7. Another change that I noticed, not just with the Brewers, but throughout the Cactus League, was an increase in the number of night games being played. Again, it makes perfect sense, as the majority of games during the regular season are played during the evening hours and more Arizona complexes are adding lights to their minor league facilities. The Brewers played a pair of minor league games in Tempe against the Angels and hosted them at Maryvale for another. Giving the minor league guys a chance to play under the lights and inside a stadium can only serve as a benefit as they get ready to head out to their full-season clubs.

8. While we attended the two games in Tempe, we chose to skip the night game in Maryvale for the simple fact that we did not want to be in Maryvale after dark. The stadium is nice and all, but the Brewers can not find a new spring training home soon enough as far as I’m concerned. Just stopping for gas in Maryvale during daylight hours can prove to be a less than pleasant experience and I have high hopes that they will soon be moving their operations to a nicer/safer area for both players and fans alike.

9. As much as I may hate the Maryvale area, I come away impressed every year by the people working at the Brewers complex. From the front office all the way down to the security folks, the staff couldn’t be more helpful. That goes as well for the players and coaches who are always super accommodating and I noticed a pair of gestures on my last day in Arizona that kind of sum up what I’m talking about. Many players got word of where they would be assigned on Tuesday and unfortunately some were told they would be staying behind in extended spring training. I’m sure they were understandably disappointed, but I watched Matt Erickson walk up to each guy individually, thank them for their work and tell them to stay ready as they are just a phone call away from heading north. That day was also the day that infielder Scooter Gennett was claimed off waivers by the Cincinnati Reds and I watched him make his way out to the back fields to find all of the coaches who had helped him along the way and one-by-one shake hands, give out hugs and say his goodbyes. It wasn’t something that either Erickson or Gennett had to do, but it says a lot about them as individuals as well as about some of the good people the Brewers have in their organization and left me walking away with a really good feeling.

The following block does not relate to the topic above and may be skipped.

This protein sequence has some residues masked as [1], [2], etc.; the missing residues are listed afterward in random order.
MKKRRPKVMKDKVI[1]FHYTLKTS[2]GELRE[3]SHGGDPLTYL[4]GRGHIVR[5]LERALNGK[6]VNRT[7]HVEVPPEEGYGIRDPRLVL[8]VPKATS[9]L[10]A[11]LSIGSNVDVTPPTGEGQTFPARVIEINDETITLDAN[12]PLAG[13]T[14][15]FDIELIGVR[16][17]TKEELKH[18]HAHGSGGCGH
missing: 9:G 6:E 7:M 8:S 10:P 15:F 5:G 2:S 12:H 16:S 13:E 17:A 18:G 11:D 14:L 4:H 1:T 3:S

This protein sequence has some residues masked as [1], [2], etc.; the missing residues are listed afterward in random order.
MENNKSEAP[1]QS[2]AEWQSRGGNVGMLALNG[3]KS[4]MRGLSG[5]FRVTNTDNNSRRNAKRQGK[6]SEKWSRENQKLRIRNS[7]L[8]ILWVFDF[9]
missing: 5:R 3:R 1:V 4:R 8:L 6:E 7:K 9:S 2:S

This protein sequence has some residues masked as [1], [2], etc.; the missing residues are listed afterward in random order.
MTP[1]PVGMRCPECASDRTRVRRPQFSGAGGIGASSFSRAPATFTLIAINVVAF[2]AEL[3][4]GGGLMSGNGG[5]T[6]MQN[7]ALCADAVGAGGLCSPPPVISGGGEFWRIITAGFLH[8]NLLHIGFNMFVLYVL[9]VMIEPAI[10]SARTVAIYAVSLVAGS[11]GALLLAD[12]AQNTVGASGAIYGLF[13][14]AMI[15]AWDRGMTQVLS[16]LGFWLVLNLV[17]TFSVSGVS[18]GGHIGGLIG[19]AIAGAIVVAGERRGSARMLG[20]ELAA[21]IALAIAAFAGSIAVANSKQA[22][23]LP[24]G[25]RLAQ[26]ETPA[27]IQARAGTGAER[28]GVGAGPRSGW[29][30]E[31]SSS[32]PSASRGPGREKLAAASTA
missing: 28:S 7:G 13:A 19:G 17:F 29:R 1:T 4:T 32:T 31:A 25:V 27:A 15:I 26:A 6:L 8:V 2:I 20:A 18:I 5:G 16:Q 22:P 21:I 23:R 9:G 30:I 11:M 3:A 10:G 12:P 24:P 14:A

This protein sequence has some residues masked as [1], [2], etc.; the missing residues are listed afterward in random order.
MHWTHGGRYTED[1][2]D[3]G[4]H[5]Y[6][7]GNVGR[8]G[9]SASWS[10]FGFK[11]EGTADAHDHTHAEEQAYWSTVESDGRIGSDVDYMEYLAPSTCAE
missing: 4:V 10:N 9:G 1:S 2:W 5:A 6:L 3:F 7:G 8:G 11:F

10. Finally, I also had a chance to check out the big league team on a couple of occasions and I may be in the minority here, but I think they are going to be better than people are predicting in 2017. There is plenty of talent on that ballclub with young players like Orlando Arcia, Keon Broxton, Domingo Santana and Zach Davies poised to break out and the Milwaukee Brewers could surprise some people this season. I’m a fan of the job that Craig Counsell has done since taking over as manager and I wouldn’t be shocked to see this team hover around .500 before taking another big step forward next year.